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Coffee (Cake)

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Lydia didn’t believe in little victories. Little victories only meant that bigger and worse losses were on the horizon.

Like the small mercy that when Ortega showed up that day in that shitty diner, her cake had been half eaten. He had ignored it. She’d been able to ignore it. Too many emotions and too many stringy lies to focus on unraveling and, frankly, just too much Ricardo sitting there. Too much Lydia, sitting there. Not dead. She hadn’t even started the engine in the very familiar train of thought. Instead she had jumped in a cab with him and proceeded to make one of the best (worst?) decisions of her new life, letting him slip just a touch into her existence.

It was the same silver lining when she had finished “helping” Lady Argent. Same. But vastly different, because in the small room it wasn’t some gum snapping, bored waitress who couldn’t even be bothered to have a brief thought of gross—no, instead it was Ortega, handing her a chocolate bar. And there was no way for Lydia to know if he had the thought. Those thoughts. She’d nibbled on it, feeling nauseous with his eyes on her, but forcing the revulsion down because there really was no way to know and she didn’t want to start a fight. At least not right then. Because then they were embracing, Lydia had started it that time, and the static of the interaction pushed whatever thought had been starting to wake up back into bed.

But there was no small mercy about it when it was Lucas hanging out with Ortega, grabbing some powdery health smoothie, or bitter black coffee or. Sometimes it was actually breakfast after boxing and those days were the worst. Because Lucas, tall and lean and well-muscled, handsome, Lucas, could just sit there and eat and have a conversation with Ortega. And Lydia was forced to, every few seconds or so, remind herself to make him take a bite. It should have been easy, but old habits died hard. It was hard and it hurt to remember that people weren’t going to stare at him while he ate. Nobody was going to shoot a glance over their shoulder if Lucas decided to get pancakes instead of a fruit salad. There wasn’t going to be any shadowy thoughts, not from everyone not by a long shot but just enough and just loud enough to make her feel mortified, judging Lucas for what he was eating. Lucas didn’t have to feel that little zip of shame if Ortega happened to look up at him when he took his next bite.

Lydia usually felt it, anyway. Endured it and blunt forced her way through, trying to find some enjoyment in the company rather than dread.

The closer Lydia and Ortega got, the fewer and further between those mercies became. Ortega liked taking her out, “treating her”, a fact which made Lydia’s skin crawl in ways both good and bad. He also liked using her presence, a civilian who didn’t have to keep up a regimen (at least not one that he knew about), as an excuse to indulge in the sorts of things he really shouldn’t.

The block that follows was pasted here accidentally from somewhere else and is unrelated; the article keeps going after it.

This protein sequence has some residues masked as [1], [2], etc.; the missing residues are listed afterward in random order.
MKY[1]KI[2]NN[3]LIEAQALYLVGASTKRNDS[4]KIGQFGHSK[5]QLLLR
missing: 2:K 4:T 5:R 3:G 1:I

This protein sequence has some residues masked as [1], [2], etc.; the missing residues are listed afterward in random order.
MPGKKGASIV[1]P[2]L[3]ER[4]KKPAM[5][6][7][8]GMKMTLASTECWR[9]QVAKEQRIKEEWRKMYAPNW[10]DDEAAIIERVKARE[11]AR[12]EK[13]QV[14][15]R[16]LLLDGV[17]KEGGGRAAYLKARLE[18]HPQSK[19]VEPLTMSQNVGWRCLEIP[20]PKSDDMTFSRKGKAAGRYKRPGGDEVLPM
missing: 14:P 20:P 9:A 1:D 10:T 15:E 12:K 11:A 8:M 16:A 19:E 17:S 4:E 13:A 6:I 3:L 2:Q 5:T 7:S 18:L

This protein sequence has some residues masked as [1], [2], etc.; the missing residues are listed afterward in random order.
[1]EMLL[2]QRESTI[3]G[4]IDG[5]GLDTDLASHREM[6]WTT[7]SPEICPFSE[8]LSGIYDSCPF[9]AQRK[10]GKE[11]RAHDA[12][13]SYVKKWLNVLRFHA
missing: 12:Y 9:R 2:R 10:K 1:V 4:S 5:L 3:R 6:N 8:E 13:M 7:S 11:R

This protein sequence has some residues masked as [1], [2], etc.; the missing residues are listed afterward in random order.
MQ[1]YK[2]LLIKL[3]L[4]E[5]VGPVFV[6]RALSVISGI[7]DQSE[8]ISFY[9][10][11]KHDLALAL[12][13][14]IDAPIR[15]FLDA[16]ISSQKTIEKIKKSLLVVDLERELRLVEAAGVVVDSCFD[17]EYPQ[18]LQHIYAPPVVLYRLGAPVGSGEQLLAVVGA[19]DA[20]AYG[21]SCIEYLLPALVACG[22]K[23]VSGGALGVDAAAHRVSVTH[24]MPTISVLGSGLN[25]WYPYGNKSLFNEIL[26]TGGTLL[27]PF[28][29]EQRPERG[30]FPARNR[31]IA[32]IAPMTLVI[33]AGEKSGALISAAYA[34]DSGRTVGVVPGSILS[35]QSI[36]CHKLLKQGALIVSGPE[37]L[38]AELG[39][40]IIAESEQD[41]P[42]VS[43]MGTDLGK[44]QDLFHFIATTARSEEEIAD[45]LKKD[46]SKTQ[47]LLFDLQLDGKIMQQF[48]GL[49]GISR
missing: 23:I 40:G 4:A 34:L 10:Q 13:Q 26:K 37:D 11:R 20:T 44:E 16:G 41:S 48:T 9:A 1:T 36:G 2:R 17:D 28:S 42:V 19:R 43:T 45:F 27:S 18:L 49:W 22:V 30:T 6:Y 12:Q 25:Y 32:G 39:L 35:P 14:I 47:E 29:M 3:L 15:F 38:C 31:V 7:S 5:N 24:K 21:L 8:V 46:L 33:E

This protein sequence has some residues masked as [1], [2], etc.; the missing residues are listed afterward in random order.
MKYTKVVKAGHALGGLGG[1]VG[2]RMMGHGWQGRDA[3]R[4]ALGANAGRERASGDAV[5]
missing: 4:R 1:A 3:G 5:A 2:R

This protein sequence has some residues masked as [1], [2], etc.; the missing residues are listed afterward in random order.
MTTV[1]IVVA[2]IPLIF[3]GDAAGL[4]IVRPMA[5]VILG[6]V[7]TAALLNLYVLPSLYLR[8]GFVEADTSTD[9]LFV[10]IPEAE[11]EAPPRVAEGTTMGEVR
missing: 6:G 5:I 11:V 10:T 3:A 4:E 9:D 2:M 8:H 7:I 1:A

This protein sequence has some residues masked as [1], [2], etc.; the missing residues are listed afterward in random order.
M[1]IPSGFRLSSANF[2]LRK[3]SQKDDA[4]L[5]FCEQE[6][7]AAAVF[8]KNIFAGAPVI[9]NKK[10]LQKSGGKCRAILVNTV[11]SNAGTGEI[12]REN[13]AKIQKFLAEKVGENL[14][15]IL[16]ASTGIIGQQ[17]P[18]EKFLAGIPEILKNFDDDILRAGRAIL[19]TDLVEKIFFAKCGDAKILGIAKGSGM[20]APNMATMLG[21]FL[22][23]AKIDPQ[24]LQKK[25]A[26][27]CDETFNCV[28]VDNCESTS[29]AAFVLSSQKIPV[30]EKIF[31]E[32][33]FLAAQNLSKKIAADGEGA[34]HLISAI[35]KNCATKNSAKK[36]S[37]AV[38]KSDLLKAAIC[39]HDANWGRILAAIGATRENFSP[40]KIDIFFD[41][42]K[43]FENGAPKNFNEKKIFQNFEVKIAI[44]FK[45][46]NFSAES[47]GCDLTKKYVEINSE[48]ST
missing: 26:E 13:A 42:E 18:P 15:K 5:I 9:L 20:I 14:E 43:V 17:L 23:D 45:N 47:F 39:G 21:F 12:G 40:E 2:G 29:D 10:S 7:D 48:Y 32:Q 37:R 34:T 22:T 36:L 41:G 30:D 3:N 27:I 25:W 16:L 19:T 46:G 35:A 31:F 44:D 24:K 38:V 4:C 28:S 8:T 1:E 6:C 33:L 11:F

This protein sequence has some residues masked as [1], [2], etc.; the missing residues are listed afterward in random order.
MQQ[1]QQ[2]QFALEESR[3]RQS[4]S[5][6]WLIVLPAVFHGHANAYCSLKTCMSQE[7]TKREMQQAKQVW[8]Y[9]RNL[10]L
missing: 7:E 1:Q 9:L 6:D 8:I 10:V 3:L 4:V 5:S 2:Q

There were times when it felt like he knew what he was doing. Like when they went for coffee not long before Lydia’s first appointment with Dr. Finch.

Without really meaning to Lydia had been getting edgy, slightly more flighty as the date approached. Screening Ortega’s calls and returning them only when she could figure would be most inconvenient. Trying to only leave messages and never actually having to talk with him. Ortega picked up on it, because of course he did, and urged

“Come get coffee with me. Just a quick cup and I’ll be out of your hair,”

“You’re never out of my hair,” because it was the truth.

“I just want to check in,” and Lydia didn’t fight it. Not hard, anyway. Went to get coffee because it was often so much easier to just play along with him than not. If she said no, he would’ve just asked questions. Pushed harder.

He got coffee and she ordered water, pointedly turning to look out the window at traffic to avoid the light something in his gaze. She felt those eyes stay on her as he added on an order of coffee cake and turned an award winning smile to the waitress. The girl couldn’t have been more than twenty, a slight thing with bright eyes and a broad, pretty face and her quiet delight was a punch to Lydia’s throat, mostly because hot on its heels came the ‘what’s he doing with a woman like that?’.

Being intangible would have been a pretty useful talent, Lydia mused, still not making eye contact with Ortega—she could have used it to sink through the shitty upholstery and suffocate herself in the booth.

“I know you’re nervous about it,” well. Out in the open then. Lydia let out a sound more like a bark than a laugh. It only made Ortega frown softly. “It’s okay to be, you know,”

“Sure,” Lydia sighed, rubbing her hands over her legs to try and keep them from standing her up and walking out the door. Then brought them on to the table. Folding them over each other, fingers playing with themselves. Did she look suitably nervous? Did she look nervous for the right reasons? “Just…just not sure what I’m getting myself into,” the smile was forced. Badly enough that Ortega scooted forward in his seat, reaching across the table to rest his hand on her forearm.

“Hopefully something that will help,” the place where his hand rested felt sunburnt and it took everything in Lydia’s power not to brush him immediately away. It was meant to be a comfort; Lydia wished it could be. Wished that when his thumb stroked at her through the thin cloth barrier it could make her feel anything other than shivery and repulsive.

It wasn’t entirely her own thought, she realized with a tiny spike of anger. The waitress, watching them as she drew back in with their order. Watching him touch and hearing him speak gently and finding it just a little bit gross that it was Lydia, of all people, receiving the attention.

Lydia knew her body had changed since her debut as Entropy, but Lydia also knew that she had been designed to be not only forgettable, but to be just slightly unattractive. Undesirable. Not remarkably ugly, but.

So.

Her face wasn’t anything remarkable. Her eyes were programmed to be just a little dull. And. Well. How many studies were there that showed how much people disliked overweight women? Pitied them. Found them gross. Tried to forget that they were there? Enough for the people writing her genetic coding to toss it on in—no amount of exercise or protein shakes or starvation could change that.